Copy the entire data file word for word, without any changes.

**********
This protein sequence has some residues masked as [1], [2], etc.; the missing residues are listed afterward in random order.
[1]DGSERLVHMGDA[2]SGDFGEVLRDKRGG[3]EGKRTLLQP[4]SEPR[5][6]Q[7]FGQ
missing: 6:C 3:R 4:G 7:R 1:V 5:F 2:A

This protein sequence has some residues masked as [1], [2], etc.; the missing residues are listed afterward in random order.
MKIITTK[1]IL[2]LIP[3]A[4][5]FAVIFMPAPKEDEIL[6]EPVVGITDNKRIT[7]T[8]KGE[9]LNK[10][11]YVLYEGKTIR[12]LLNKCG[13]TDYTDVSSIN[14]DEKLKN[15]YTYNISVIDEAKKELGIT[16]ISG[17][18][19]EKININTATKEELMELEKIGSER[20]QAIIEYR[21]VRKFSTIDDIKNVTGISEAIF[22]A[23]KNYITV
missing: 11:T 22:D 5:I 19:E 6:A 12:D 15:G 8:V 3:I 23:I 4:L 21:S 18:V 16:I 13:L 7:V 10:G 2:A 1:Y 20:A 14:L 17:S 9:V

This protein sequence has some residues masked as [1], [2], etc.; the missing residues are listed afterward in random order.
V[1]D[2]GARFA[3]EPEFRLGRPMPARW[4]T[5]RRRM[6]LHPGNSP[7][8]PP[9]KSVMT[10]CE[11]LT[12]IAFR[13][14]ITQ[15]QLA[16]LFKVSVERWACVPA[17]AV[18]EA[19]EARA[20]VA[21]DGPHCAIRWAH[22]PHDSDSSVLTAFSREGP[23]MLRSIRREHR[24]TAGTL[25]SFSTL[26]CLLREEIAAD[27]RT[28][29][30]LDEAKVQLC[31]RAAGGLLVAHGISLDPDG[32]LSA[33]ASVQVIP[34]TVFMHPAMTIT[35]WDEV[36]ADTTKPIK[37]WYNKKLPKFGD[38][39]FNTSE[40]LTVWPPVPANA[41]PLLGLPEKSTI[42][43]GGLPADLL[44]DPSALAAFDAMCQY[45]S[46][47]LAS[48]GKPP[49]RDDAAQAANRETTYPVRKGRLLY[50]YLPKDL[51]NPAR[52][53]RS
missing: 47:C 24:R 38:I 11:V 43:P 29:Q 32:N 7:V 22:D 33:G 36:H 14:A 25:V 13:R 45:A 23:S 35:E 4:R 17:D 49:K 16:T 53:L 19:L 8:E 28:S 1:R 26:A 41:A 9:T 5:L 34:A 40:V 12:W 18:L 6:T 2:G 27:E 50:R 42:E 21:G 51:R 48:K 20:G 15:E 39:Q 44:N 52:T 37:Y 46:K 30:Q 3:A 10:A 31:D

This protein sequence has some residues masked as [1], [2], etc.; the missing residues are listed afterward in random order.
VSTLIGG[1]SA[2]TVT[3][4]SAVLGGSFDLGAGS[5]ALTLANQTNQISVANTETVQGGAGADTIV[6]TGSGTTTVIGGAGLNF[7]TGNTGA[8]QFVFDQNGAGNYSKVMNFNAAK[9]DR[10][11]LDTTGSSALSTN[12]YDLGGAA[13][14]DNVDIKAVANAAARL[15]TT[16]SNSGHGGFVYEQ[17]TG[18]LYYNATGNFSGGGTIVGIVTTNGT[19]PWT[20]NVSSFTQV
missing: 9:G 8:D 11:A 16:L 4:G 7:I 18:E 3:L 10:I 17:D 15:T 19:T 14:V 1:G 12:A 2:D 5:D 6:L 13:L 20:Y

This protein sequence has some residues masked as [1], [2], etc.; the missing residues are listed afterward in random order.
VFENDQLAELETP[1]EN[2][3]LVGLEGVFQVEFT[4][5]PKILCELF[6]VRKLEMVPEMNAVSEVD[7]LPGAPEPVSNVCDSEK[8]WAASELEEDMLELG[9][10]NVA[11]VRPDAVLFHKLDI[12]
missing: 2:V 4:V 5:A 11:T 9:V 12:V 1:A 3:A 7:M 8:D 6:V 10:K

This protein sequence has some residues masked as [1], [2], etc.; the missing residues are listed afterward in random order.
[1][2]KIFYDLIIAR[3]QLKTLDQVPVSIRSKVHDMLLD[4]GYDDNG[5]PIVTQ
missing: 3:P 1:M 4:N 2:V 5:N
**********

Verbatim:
This protein sequence has some residues masked as [1], [2], etc.; the missing residues are listed afterward in random order.
[1]DGSERLVHMGDA[2]SGDFGEVLRDKRGG[3]EGKRTLLQP[4]SEPR[5][6]Q[7]FGQ
missing: 6:C 3:R 4:G 7:R 1:V 5:F 2:A

This protein sequence has some residues masked as [1], [2], etc.; the missing residues are listed afterward in random order.
MKIITTK[1]IL[2]LIP[3]A[4][5]FAVIFMPAPKEDEIL[6]EPVVGITDNKRIT[7]T[8]KGE[9]LNK[10][11]YVLYEGKTIR[12]LLNKCG[13]TDYTDVSSIN[14]DEKLKN[15]YTYNISVIDEAKKELGIT[16]ISG[17][18][19]EKININTATKEELMELEKIGSER[20]QAIIEYR[21]VRKFSTIDDIKNVTGISEAIF[22]A[23]KNYITV
missing: 11:T 22:D 5:I 19:E 6:A 12:D 15:G 8:V 3:I 23:I 4:L 21:S 18:V 16:I 13:L 7:V 10:G 2:A 1:Y 20:A 14:L 17:S 9:V

This protein sequence has some residues masked as [1], [2], etc.; the missing residues are listed afterward in random order.
V[1]D[2]GARFA[3]EPEFRLGRPMPARW[4]T[5]RRRM[6]LHPGNSP[7][8]PP[9]KSVMT[10]CE[11]LT[12]IAFR[13][14]ITQ[15]QLA[16]LFKVSVERWACVPA[17]AV[18]EA[19]EARA[20]VA[21]DGPHCAIRWAH[22]PHDSDSSVLTAFSREGP[23]MLRSIRREHR[24]TAGTL[25]SFSTL[26]CLLREEIAAD[27]RT[28][29][30]LDEAKVQLC[31]RAAGGLLVAHGISLDPDG[32]LSA[33]ASVQVIP[34]TVFMHPAMTIT[35]WDEV[36]ADTTKPIK[37]WYNKKLPKFGD[38][39]FNTSE[40]LTVWPPVPANA[41]PLLGLPEKSTI[42][43]GGLPADLL[44]DPSALAAFDAMCQY[45]S[46][47]LAS[48]GKPP[49]RDDAAQAANRETTYPVRKGRLLY[50]YLPKDL[51]NPAR[52][53]RS
missing: 47:C 24:R 38:I 11:V 43:P 29:Q 32:N 7:V 22:D 33:G 36:H 14:A 25:V 13:R 45:A 23:S 35:E 4:R 17:D 49:K 16:T 53:L 19:L 8:E 28:S 1:R 26:A 41:A 9:T 5:L 34:A 40:V 12:W 18:L 6:T 2:G 27:E 50:R 42:E 21:G 51:R 48:K 20:G 15:E 39:Q 44:N 52:T 37:Y 46:K 30:Q 3:A 10:A 31:D

This protein sequence has some residues masked as [1], [2], etc.; the missing residues are listed afterward in random order.
VSTLIGG[1]SA[2]TVT[3][4]SAVLGGSFDLGAGS[5]ALTLANQTNQISVANTETVQGGAGADTIV[6]TGSGTTTVIGGAGLNF[7]TGNTGA[8]QFVFDQNGAGNYSKVMNFNAAK[9]DR[10][11]LDTTGSSALSTN[12]YDLGGAA[13][14]DNVDIKAVANAAARL[15]TT[16]SNSGHGGFVYEQ[17]TG[18]LYYNATGNFSGGGTIVGIVTTNGT[19]PWT[20]NVSSFTQV
missing: 9:G 8:D 11:A 16:L 4:G 7:I 18:E 3:L 10:I 17:D 15:T 19:T 14:V 1:G 12:A 2:D 5:D 6:L 13:L 20:Y

This protein sequence has some residues masked as [1], [2], etc.; the missing residues are listed afterward in random order.
VFENDQLAELETP[1]EN[2][3]LVGLEGVFQVEFT[4][5]PKILCELF[6]VRKLEMVPEMNAVSEVD[7]LPGAPEPVSNVCDSEK[8]WAASELEEDMLELG[9][10]NVA[11]VRPDAVLFHKLDI[12]
missing: 2:V 4:V 5:A 11:T 9:V 12:V 1:A 3:A 7:M 8:D 6:V 10:K

This protein sequence has some residues masked as [1], [2], etc.; the missing residues are listed afterward in random order.
[1][2]KIFYDLIIAR[3]QLKTLDQVPVSIRSKVHDMLLD[4]GYDDNG[5]PIVTQ
missing: 3:P 1:M 4:N 2:V 5:N